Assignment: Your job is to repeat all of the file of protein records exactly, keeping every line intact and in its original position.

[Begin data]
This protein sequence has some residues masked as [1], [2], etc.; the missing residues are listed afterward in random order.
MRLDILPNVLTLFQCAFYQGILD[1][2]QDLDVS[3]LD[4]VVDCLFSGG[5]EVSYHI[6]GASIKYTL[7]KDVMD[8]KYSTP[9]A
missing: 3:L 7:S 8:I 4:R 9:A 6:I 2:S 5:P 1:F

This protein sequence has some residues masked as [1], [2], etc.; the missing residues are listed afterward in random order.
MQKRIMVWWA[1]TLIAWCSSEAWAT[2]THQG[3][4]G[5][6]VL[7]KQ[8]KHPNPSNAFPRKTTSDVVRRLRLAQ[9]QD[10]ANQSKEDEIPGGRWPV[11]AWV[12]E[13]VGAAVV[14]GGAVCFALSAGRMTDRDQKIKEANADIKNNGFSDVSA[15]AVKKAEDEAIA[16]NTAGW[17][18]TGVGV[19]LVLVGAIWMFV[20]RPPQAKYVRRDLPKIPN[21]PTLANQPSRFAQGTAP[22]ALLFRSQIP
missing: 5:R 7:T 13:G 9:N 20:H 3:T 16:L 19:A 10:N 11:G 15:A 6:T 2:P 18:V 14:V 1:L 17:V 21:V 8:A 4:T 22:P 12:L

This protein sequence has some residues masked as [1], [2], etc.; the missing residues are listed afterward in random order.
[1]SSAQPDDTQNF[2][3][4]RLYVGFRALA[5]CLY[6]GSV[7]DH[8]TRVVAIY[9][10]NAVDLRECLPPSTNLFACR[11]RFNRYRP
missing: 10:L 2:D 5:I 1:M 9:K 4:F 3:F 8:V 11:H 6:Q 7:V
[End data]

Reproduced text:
This protein sequence has some residues masked as [1], [2], etc.; the missing residues are listed afterward in random order.
MRLDILPNVLTLFQCAFYQGILD[1][2]QDLDVS[3]LD[4]VVDCLFSGG[5]EVSYHI[6]GASIKYTL[7]KDVMD[8]KYSTP[9]A
missing: 3:L 7:S 8:I 4:R 9:A 6:I 2:S 5:P 1:F

This protein sequence has some residues masked as [1], [2], etc.; the missing residues are listed afterward in random order.
MQKRIMVWWA[1]TLIAWCSSEAWAT[2]THQG[3][4]G[5][6]VL[7]KQ[8]KHPNPSNAFPRKTTSDVVRRLRLAQ[9]QD[10]ANQSKEDEIPGGRWPV[11]AWV[12]E[13]VGAAVV[14]GGAVCFALSAGRMTDRDQKIKEANADIKNNGFSDVSA[15]AVKKAEDEAIA[16]NTAGW[17][18]TGVGV[19]LVLVGAIWMFV[20]RPPQAKYVRRDLPKIPN[21]PTLANQPSRFAQGTAP[22]ALLFRSQIP
missing: 5:R 7:T 13:G 9:N 20:H 3:T 16:L 19:A 10:N 11:G 15:A 6:T 2:P 18:V 14:V 1:L 17:V 21:V 8:A 4:T 22:P 12:L

This protein sequence has some residues masked as [1], [2], etc.; the missing residues are listed afterward in random order.
[1]SSAQPDDTQNF[2][3][4]RLYVGFRALA[5]CLY[6]GSV[7]DH[8]TRVVAIY[9][10]NAVDLRECLPPSTNLFACR[11]RFNRYRP
missing: 10:L 2:D 5:I 1:M 9:K 4:F 3:F 8:V 11:H 6:Q 7:V